In history we see only dimly the contours of the recent past. By contrast, the geography of the distant are clearer: the passage of time has gradually sifted apart the great mass of events into the important and the trivial. Slowly perspective has evolved.
Thus, it is hard to be certain of how the future will finally judge the boom and bust of the 2000s and its relationship to the wider boom and bust of the last 30 years. It will also be interesting to see what is made of the ‘financial’ aspect of this period, not just its role in the immediate mania and crash, but also its wider social and cultural impact – in 1980 almost no intelligent person dreamed of a life in finance or the ‘financial services’ industry but by the mid-2000s it seemed like an entire generation had no higher aspiration than to make it big, and rich, on Wall Street or in the Square Mile.
This was intended as the start of a longer investigation I never got the chance to complete. Perhaps I will get to revisit it some day!
Almost 65 years ago, in 1947, the U.S. government sued 17 leading Wall Street investment banks, charging them with effectively colluding in violation of antitrust laws.
In its complaint – which was front-page news at the time - – the Justice Department alleged that these firms had created “an integrated, overall conspiracy and combination” starting in 1915 “and in continuous operation thereafter, by which” they developed a system “to eliminate competition and monopolize ‘the cream of the business’ of investment banking.”
The U.S. argued that the top Wall Street investment banks - - including Morgan Stanley (MS) (the lead defendant) and Goldman Sachs – had created a cartel by which, among other things, it set the prices charged for underwriting securities and for providing mergers-and-acquisitions advice, while boxing out weaker competitors from breaking into the top tier of the business and getting their fair share of the fees.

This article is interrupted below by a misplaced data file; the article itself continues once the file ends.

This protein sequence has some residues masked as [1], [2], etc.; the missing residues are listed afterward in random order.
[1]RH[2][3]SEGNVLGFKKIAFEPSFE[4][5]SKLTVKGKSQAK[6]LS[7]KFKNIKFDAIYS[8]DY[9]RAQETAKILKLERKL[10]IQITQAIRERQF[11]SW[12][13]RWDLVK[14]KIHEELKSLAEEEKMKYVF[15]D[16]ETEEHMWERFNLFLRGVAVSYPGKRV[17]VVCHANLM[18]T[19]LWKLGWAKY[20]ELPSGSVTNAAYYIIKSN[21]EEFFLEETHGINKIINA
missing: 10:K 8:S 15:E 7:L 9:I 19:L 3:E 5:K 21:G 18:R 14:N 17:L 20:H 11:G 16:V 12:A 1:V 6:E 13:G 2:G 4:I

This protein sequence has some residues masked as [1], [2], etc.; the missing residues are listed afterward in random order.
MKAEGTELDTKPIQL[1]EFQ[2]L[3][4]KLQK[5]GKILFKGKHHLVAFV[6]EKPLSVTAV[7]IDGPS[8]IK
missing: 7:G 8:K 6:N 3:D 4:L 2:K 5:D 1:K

The government argued that the big firms placed their partners on their clients’ boards of directors, putting them in the best possible position to know when a piece of business was coming down the pike and to make sure that any competitors were given a very hard time should they dare to try to win it.
The government was spot on: The investment-banking business was then a cartel where the biggest and most powerful firms controlled the market and then set the prices for their services, leaving customers with few viable choices for much needed capital, advice or trading counterparties.
The same argument can be made today.
Even More Powerful
Indeed, following the destruction of Bear Stearns Cos., Lehman Brothers Holdings Inc., Merrill Lynch and countless smaller and foreign competitors during the financial crisis that began in 2007, the investment-banking business is an even more powerful and threatening cartel than it was in 1947.
Today, there are far fewer than 17 firms in control of the investment-banking business. After Goldman Sachs Group Inc. (GS), Morgan Stanley, JPMorganChase & Co. (JPM), Citigroup Inc. (C), Bank of America Corp. (BAC) and Deutsche Bank AG (DBK), one is pretty much at a dead end. The investment-banking business is now both much, much bigger – in terms of revenue and profits – and much, much more concentrated than it ever was close to being in 1947.
How could that have happened? Unfortunately, in October 1953, Harold Medina, the presiding federal judge in the case, threw the antitrust lawsuit out of court. In an extraordinary 417-page ruling – a must-read for anyone interested in the history of Wall Street – Medina decided that the government’s case rested solely on “circumstantial evidence” and that the banks didn’t violate antitrust laws. Yet Medina’s ruling also laid bare the extent to which the 17 Wall Street firms would go to defend their turf and prevent other banks from getting access to lucrative, fee-paying clients. It wasn’t a pretty picture.
- Financial Crisis Report: http://hsgac.senate.gov/public/_files/Financial_Crisis/FinancialCrisisReport.pdf 2012-01-09